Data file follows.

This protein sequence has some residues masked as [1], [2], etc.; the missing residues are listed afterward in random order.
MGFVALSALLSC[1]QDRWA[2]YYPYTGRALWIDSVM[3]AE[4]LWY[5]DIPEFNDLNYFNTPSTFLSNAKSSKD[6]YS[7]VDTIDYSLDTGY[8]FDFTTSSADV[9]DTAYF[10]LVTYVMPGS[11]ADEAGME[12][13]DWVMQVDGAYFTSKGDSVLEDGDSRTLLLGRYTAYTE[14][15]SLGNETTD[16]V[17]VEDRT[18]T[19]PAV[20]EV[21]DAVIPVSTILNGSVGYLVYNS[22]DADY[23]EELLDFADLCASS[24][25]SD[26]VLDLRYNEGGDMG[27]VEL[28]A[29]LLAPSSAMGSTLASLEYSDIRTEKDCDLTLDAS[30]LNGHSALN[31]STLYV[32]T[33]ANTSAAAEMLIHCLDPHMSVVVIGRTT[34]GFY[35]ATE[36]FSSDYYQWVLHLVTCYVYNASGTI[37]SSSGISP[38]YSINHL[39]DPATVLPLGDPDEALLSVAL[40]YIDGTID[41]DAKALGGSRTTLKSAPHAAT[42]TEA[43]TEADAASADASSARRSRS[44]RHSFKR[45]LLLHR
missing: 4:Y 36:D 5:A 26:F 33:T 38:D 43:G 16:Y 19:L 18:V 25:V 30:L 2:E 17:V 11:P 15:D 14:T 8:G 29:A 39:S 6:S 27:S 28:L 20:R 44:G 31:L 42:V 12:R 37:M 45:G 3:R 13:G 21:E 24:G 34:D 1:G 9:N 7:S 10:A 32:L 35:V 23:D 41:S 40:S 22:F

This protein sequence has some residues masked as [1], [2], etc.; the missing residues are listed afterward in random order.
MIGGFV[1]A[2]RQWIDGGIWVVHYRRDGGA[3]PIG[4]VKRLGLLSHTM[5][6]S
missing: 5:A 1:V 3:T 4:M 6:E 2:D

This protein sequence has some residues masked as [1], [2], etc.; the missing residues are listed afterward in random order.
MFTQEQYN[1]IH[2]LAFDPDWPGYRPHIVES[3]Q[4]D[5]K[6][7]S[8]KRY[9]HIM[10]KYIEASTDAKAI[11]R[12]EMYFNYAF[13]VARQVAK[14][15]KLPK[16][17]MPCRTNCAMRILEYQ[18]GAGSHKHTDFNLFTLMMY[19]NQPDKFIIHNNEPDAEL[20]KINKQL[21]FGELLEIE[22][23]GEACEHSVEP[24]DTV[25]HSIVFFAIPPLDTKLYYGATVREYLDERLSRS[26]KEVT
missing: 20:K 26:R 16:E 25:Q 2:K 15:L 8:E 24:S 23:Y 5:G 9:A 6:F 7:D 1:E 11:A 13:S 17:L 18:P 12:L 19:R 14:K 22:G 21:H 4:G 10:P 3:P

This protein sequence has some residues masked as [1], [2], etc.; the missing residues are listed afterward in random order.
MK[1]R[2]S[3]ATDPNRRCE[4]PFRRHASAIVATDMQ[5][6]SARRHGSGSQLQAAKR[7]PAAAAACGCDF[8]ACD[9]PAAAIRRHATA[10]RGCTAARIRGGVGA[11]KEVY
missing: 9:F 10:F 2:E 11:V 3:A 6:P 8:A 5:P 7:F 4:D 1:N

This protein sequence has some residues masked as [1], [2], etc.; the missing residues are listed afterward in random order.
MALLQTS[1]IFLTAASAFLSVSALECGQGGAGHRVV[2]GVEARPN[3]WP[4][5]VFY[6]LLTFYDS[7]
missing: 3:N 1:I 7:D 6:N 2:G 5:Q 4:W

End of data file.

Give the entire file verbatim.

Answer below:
This protein sequence has some residues masked as [1], [2], etc.; the missing residues are listed afterward in random order.
MGFVALSALLSC[1]QDRWA[2]YYPYTGRALWIDSVM[3]AE[4]LWY[5]DIPEFNDLNYFNTPSTFLSNAKSSKD[6]YS[7]VDTIDYSLDTGY[8]FDFTTSSADV[9]DTAYF[10]LVTYVMPGS[11]ADEAGME[12][13]DWVMQVDGAYFTSKGDSVLEDGDSRTLLLGRYTAYTE[14][15]SLGNETTD[16]V[17]VEDRT[18]T[19]PAV[20]EV[21]DAVIPVSTILNGSVGYLVYNS[22]DADY[23]EELLDFADLCASS[24][25]SD[26]VLDLRYNEGGDMG[27]VEL[28]A[29]LLAPSSAMGSTLASLEYSDIRTEKDCDLTLDAS[30]LNGHSALN[31]STLYV[32]T[33]ANTSAAAEMLIHCLDPHMSVVVIGRTT[34]GFY[35]ATE[36]FSSDYYQWVLHLVTCYVYNASGTI[37]SSSGISP[38]YSINHL[39]DPATVLPLGDPDEALLSVAL[40]YIDGTID[41]DAKALGGSRTTLKSAPHAAT[42]TEA[43]TEADAASADASSARRSRS[44]RHSFKR[45]LLLHR
missing: 4:Y 36:D 5:A 26:F 33:T 38:D 43:G 16:Y 19:L 18:V 25:V 30:L 2:E 17:V 11:P 15:D 14:T 8:G 29:A 39:S 6:S 27:S 28:L 20:R 44:G 31:L 42:V 12:R 37:M 45:G 3:R 13:G 21:E 24:G 34:D 1:G 9:N 7:S 10:A 32:L 35:V 23:D 41:S 40:S 22:F

This protein sequence has some residues masked as [1], [2], etc.; the missing residues are listed afterward in random order.
MIGGFV[1]A[2]RQWIDGGIWVVHYRRDGGA[3]PIG[4]VKRLGLLSHTM[5][6]S
missing: 5:A 1:V 3:T 4:M 6:E 2:D

This protein sequence has some residues masked as [1], [2], etc.; the missing residues are listed afterward in random order.
MFTQEQYN[1]IH[2]LAFDPDWPGYRPHIVES[3]Q[4]D[5]K[6][7]S[8]KRY[9]HIM[10]KYIEASTDAKAI[11]R[12]EMYFNYAF[13]VARQVAK[14][15]KLPK[16][17]MPCRTNCAMRILEYQ[18]GAGSHKHTDFNLFTLMMY[19]NQPDKFIIHNNEPDAEL[20]KINKQL[21]FGELLEIE[22][23]GEACEHSVEP[24]DTV[25]HSIVFFAIPPLDTKLYYGATVREYLDERLSRS[26]KEVT
missing: 20:K 26:R 16:E 25:Q 2:K 15:L 8:E 24:S 23:Y 5:G 9:A 6:F 7:D 1:E 11:A 13:S 17:L 18:P 12:L 19:R 14:K 22:G 21:H 4:G 10:P 3:P

This protein sequence has some residues masked as [1], [2], etc.; the missing residues are listed afterward in random order.
MK[1]R[2]S[3]ATDPNRRCE[4]PFRRHASAIVATDMQ[5][6]SARRHGSGSQLQAAKR[7]PAAAAACGCDF[8]ACD[9]PAAAIRRHATA[10]RGCTAARIRGGVGA[11]KEVY
missing: 9:F 10:F 2:E 11:V 3:A 6:P 8:A 5:P 7:F 4:D 1:N

This protein sequence has some residues masked as [1], [2], etc.; the missing residues are listed afterward in random order.
MALLQTS[1]IFLTAASAFLSVSALECGQGGAGHRVV[2]GVEARPN[3]WP[4][5]VFY[6]LLTFYDS[7]
missing: 3:N 1:I 7:D 6:N 2:G 5:Q 4:W